This is a good debate, and it’s nice to see civil, mutually respectful online political discourse for a change. Nonetheless, I must leave now for ORD to catch my lovely 3.5-hour regional jet flight to San Antonio (think the Southwest commercial: “we now invite you to sit-back, relax and enjoy your 4-hour [commuter jet] flight”).

  18. Artie wrote: “They are not tracking where I’m going – they are only making sure that somebody with evil intentions doesn’t somehow steal my boarding pass and try to gain access to a “secured” area – granted, we all know that this is NOT 100% secure.”

    That’s the whole problem with ID checking. Say someone with evil intentions does, in fact, steal your BP (or, heaven forbid, print out a FAKE). He can get in line without an ID and be screened. TSA, of course, will know that he actually did lose his ID because the “extensive” search did not yield an ID on his person or in his belongings. Of course, he also went in a different line from you, so nobody knows that the same BP was used twice by two different people.

    And how do they know you don’t have evil intentions just because you have an ID? The 9/11 terrorists all had valid state ID’s. I could be a terrorist and I certainly have a valid DL. And if they’re not actually checking names against a list, then they have no way of knowing whether or not someone has evil intentions.

    Of course, said list (ie, the No Fly List) is ridiculously flawed anyway. I just don’t see how checking IDs is a security measure. I can see how it benefits the airlines and other businesses, to extend your bar analogy. As I recall, my ID was not checked the last time I went into a courthouse, although all my belongings were xrayed and I passed through a WTMD.

  19. You have a really good point about the crucial issue, security-wise, being whether a passenger is trying to bring something dangerous aboard an airplane (nail clippers, contact lens wetting solution, a toddler’s sippy cup being among the examples in TSA’s short history). The TSA’s latest HUH? decision is dressing up its screeners in “police-blue” shirts and official badges — presumbaly to give them an air of authority. See http://travel-babel.blogspot.com/2008/06/tsa-screeners-get-new-uniforms-and.html for more.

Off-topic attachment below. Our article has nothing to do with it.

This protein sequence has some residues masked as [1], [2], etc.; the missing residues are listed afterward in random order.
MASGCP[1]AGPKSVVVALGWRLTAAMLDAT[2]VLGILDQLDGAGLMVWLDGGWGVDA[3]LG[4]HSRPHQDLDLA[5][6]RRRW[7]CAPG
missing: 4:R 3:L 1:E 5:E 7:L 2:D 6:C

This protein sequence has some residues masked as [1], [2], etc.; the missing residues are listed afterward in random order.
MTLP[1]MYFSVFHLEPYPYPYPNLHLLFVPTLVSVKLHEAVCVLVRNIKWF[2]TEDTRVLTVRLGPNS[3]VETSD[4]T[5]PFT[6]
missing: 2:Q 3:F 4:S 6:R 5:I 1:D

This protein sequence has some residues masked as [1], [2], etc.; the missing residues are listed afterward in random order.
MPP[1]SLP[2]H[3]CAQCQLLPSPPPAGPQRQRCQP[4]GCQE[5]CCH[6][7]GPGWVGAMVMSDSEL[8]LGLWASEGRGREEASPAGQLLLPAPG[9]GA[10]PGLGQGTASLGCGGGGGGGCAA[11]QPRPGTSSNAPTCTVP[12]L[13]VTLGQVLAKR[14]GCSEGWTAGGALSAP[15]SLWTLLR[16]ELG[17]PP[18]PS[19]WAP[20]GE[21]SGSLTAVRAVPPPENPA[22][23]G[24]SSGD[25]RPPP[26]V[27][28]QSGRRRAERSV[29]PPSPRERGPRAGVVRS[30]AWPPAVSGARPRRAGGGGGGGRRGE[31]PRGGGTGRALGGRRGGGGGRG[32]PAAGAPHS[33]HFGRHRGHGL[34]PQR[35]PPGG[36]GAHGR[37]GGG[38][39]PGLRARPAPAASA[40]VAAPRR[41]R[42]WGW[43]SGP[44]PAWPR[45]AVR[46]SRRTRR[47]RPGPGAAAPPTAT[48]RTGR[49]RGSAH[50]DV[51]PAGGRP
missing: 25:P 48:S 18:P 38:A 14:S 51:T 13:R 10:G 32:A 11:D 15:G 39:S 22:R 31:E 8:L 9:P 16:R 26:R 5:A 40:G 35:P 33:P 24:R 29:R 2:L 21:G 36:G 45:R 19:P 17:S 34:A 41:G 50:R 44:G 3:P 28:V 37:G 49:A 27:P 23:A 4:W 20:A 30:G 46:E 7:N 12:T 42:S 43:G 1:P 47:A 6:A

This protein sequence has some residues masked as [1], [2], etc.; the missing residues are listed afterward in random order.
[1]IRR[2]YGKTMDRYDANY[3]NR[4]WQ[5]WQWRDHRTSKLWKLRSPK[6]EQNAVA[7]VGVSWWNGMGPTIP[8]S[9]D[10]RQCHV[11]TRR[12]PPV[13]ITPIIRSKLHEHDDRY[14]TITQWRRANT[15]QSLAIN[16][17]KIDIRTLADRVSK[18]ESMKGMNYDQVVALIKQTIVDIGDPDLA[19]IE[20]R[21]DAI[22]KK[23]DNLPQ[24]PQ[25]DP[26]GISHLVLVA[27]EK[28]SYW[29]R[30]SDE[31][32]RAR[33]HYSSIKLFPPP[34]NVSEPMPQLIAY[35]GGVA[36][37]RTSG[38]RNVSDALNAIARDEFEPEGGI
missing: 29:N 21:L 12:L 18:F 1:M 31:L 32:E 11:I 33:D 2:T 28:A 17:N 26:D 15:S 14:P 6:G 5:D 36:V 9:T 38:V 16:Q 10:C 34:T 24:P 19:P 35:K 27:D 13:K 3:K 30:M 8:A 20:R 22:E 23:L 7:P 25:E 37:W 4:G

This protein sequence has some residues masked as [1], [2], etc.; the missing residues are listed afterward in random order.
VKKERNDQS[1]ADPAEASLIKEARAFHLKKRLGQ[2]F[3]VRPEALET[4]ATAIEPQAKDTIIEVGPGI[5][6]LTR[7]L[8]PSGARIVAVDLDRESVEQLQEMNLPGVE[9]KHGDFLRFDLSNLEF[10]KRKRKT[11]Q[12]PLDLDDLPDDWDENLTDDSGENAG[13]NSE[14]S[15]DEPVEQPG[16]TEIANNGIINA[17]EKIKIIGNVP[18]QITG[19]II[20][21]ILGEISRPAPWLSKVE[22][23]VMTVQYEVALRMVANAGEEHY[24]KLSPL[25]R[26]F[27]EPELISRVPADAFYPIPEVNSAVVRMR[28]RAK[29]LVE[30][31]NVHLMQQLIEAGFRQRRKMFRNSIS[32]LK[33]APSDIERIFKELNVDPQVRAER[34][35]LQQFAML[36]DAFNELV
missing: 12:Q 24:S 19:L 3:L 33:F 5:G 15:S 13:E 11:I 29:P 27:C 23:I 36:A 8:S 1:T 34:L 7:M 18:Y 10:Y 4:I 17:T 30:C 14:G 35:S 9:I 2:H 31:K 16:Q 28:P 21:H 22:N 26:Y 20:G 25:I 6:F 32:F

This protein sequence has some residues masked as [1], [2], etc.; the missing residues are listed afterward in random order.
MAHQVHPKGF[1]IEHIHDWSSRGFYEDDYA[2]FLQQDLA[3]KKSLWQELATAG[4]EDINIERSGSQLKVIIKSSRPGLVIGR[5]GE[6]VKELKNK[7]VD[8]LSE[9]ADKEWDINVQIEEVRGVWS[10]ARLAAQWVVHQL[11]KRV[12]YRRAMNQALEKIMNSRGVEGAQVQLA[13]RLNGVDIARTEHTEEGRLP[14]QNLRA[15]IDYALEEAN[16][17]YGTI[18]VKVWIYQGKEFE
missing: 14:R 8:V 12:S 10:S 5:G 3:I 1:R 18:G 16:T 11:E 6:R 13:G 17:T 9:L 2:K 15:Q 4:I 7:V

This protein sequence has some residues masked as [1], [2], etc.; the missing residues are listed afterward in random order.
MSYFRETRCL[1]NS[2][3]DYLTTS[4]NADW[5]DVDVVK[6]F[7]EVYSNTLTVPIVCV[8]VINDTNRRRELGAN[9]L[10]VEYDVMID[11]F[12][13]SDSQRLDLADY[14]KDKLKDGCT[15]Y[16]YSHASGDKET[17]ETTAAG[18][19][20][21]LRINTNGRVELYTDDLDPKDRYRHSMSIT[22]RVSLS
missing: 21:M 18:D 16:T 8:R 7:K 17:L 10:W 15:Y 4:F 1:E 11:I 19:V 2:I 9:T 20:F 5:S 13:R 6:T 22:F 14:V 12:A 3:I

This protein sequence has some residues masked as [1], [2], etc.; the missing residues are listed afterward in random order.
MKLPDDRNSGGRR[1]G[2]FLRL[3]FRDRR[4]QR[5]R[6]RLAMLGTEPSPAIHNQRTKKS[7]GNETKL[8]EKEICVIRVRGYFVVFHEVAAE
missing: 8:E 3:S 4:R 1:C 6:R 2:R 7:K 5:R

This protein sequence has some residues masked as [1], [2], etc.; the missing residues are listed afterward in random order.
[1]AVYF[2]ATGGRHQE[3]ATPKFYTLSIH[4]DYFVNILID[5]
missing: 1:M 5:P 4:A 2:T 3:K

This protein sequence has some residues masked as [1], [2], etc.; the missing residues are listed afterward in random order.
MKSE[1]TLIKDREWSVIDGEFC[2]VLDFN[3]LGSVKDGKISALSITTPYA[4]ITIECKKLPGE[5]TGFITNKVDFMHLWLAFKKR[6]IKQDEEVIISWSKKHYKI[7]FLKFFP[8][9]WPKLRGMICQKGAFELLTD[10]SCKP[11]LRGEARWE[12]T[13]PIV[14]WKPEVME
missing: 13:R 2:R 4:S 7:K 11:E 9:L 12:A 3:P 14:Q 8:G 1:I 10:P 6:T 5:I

20. As a brit who has been flying to the US two or three times a year for the past 20 or so years I have been waiting for a scheme where all the information I provide benefits me in some way. There seems to be nothing for the frequent visitor in the Homeland Security’s policies. The vast majority of the time I visit family who are resident in the US and yet I always get asked the same questions in the same surly manner (btw I think Homeland Security do a great job of putting off tourists). I am happy to share more personal information if it means that I get through immigration quicker and possibly with a smile from the officer. So, overall I would be fully in favor of registering information online if I get something out of it too. Is that too much to ask?

  21. @Daren, the registration won’t do any good to you. They already know who you are but ask you nonetheless. Registering will allow to double check, make meetings and place calls if your name, birthday and passport number etc. show up in some other list. Chances are this is not the case with you. The questions they ask you are the same I presume: why are you coming, for how long etc. They all to determine that you have no immigration intent but will return soon.

  22. That’s an interesting perspective, Daren S. But I would agree with Andy that this won’t change the attitude at all. It’s just going to add more burden on to you and other travelers. I suppose the only benefit is that you won’t need to shuffle for a pen to fill out the card on the flight? Ok, that’s a weak argument.